Saturday, 15 July 2006

Nitrogen and Irrigation Management to Improve Water Use Efficiency and Reduce Nitrate Leaching of Pepper and Tomato Crops in Florida.

Lincoln Zotarelli1, Johannes M. Scholberg1, M. D. Dukes2, and Rafael M. Carpena2. (1) Univ of Florida, Agronomy Dept, 304 Newell Hall, Gainesville, FL FL32611, (2) Univ of Florida, PO Box 110570, Gainesville, FL 32611

Most Florida soils have poor water and nutrient retention and thus are prone to nutrient leaching which combined with excessively high N-fertilizer/irrigation rates and leaching rainfall events greatly increased the risk of groundwater nitrate contamination. The specific objectives of our study were to evaluate the interactive effects of irrigation practices and fertilizer rates on yield, fertilizer requirements, fertilizer-N uptake efficiency, and N-leaching of pepper and tomato production systems. Bell peppers and tomatoes were planted on plastic mulched beds during the spring of 2005 to evaluate the interactive effects of 3 nitrogen fertilizer rates (154, 192, 288 kg N ha-1 for pepper and 166, 208 and 312 kg N ha-1 applied via weekly fertigations) and three irrigation scheduling methods. Irrigation scheduling techniques used for pepper included: MSI custom-designed Irrigation Control (QIC) system featuring time-based irrigation (up to 5 events per day) if TDR-measured soil water dropped below a critical Volumetric Water Content (VWC) value of 13%; LSI - use of commercially available “Acclima” soil moisture sensor with a VWC threshold value of 10% along with a time-based irrigation similar to the previous treatment; and FSI - “farmer” treatment with irrigation being applied at fixed daily durations of up to two hours per day. For tomato treatments were: MSUI - surface fertigation and subsurface irrigation (irrigation line was placed 15 cm below the bed surface) where subsurface irrigation was controlled by the QIC sensor with a threshold set at field capacity (~10%VWC); LSI; and FSI treatments with similar settings as described above. Leacheate volumes were measured by drainage lysimeters buried approximately 0.6 m below the bed surface and leachate was collected weekly one day prior to the next fertigation event. Composite soil samples were taken biweekly. Plant growth of pepper and tomato during the first six weeks was not significantly affected by either irrigation or N rate. For tomato, placing the irrigation line 15 cm below the irrigation line reduced leaching and thereby resulted in more efficient N-fertilizer use, and optimal plant growth was attained at intermediate N application rates. The LSI treatment did not show a significant response to N rate. Use of buried drip irrigation (MSUI) did not affect soil moisture at the soil surface compared to the use of surface applied drip irrigation (LSI), but increased VWC of lower soil layers by 2-5%. Although this did not result in excessive N leaching, it did reduce WUE. The FSI treatment showed fairly high overall VWC, resulting in excessive N leaching, and thereby increased the amount of fertilizer required for optimal yield. Increased N requirements and suboptimal yields at lower and intermediate N rates with the farmer's treatments thus were probably related to excessive N leaching below the root zone. Overall leaching amounts for pepper were 15, 27, and 60 mm, for LSI, MSI, and FSI, respectively. Nitrate leaching increased with irrigation and N rate and measured values ranged from 8 to 60 kg N ha-1. The FSI treatment had the highest N loading rates and appropriate use of soil sensor-based irrigation reduce N leaching by 33 to 67%. Overall leaching amounts for tomato were on the order of 17, 5, and 43 mm, for MSUI, LSI, and FSI respectively. Nitrate leaching increased with irrigation and N rate and measured values ranged from 3 to 60 kg N ha-1. The LSI treatment had higher residual soil N values six days after fertigation events. Increasing irrigation rates, on the other hand, resulted in dilution and/or displacement of fertilizer-N (MSI and FSI) and there by greatly reduce fertilizer use efficiency. The farmer treatment (FSI) again resulted in highest N loading rates, whereas soil sensor based irrigation reduced N leaching by 89 to 95%. Use of the farmer-based irrigation resulted in excessive leaching and therefore relatively low residual soil N values and higher fertilizer requirements. Placing the irrigation line below the fertigation line did not affected the crop yields, but it reduced nitrate leaching via improved nutrient retention in the active root zone compared to the conventional treatments. In conclusion, appropriate use of soil sensor-based irrigation allowed more efficient use of irrigation water and thereby decreasing water displacement below the active root zone. It also greatly reduced N leaching and increased N retention in the upper soil layer there by facilitating more efficient fertilizer use.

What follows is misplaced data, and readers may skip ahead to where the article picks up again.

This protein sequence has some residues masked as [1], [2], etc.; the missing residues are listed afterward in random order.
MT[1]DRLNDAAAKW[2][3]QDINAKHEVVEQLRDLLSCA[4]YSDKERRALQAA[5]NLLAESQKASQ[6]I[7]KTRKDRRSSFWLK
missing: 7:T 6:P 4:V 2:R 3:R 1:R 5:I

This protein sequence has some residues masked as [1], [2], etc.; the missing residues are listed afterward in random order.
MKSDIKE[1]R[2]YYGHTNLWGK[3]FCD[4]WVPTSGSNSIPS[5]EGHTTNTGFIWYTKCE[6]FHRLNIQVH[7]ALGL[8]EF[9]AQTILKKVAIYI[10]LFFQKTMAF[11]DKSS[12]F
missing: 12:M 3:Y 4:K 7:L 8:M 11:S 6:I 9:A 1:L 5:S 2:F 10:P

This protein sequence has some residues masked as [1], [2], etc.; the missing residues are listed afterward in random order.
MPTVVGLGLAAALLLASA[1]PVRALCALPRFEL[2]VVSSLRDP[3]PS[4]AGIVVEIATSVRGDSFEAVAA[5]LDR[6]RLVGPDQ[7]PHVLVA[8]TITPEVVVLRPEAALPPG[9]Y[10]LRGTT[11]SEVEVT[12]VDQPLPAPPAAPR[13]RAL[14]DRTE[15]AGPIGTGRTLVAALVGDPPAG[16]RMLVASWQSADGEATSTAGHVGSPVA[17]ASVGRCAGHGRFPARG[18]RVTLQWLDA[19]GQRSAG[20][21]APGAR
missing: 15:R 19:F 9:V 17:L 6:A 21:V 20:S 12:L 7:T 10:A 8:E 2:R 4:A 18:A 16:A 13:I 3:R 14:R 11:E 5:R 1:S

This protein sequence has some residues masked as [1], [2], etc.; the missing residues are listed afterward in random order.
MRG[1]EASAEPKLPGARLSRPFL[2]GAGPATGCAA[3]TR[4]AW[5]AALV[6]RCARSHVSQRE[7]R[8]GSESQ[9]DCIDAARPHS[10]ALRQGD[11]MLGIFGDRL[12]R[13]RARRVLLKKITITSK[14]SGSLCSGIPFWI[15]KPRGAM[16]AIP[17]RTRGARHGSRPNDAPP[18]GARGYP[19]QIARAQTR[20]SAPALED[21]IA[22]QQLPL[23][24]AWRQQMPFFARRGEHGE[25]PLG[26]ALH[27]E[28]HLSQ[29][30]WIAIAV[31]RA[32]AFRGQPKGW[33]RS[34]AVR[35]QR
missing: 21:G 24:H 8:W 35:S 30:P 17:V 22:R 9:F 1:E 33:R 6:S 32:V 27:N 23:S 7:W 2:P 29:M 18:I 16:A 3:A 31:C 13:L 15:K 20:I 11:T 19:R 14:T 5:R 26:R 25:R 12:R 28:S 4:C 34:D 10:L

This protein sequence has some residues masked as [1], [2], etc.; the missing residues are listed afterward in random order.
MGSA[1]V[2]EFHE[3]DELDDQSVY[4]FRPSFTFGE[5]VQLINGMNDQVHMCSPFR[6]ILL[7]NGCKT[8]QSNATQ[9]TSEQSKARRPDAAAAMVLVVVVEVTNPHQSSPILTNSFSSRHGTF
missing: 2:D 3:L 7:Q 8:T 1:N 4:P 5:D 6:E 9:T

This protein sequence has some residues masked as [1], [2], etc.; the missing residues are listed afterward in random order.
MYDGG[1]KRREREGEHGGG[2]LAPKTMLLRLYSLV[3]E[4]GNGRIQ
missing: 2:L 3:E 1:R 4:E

Back to 3.3B Nutrient Use Efficiency and Global Agriculture - Poster
Back to WCSS

Back to The 18th World Congress of Soil Science (July 9-15, 2006)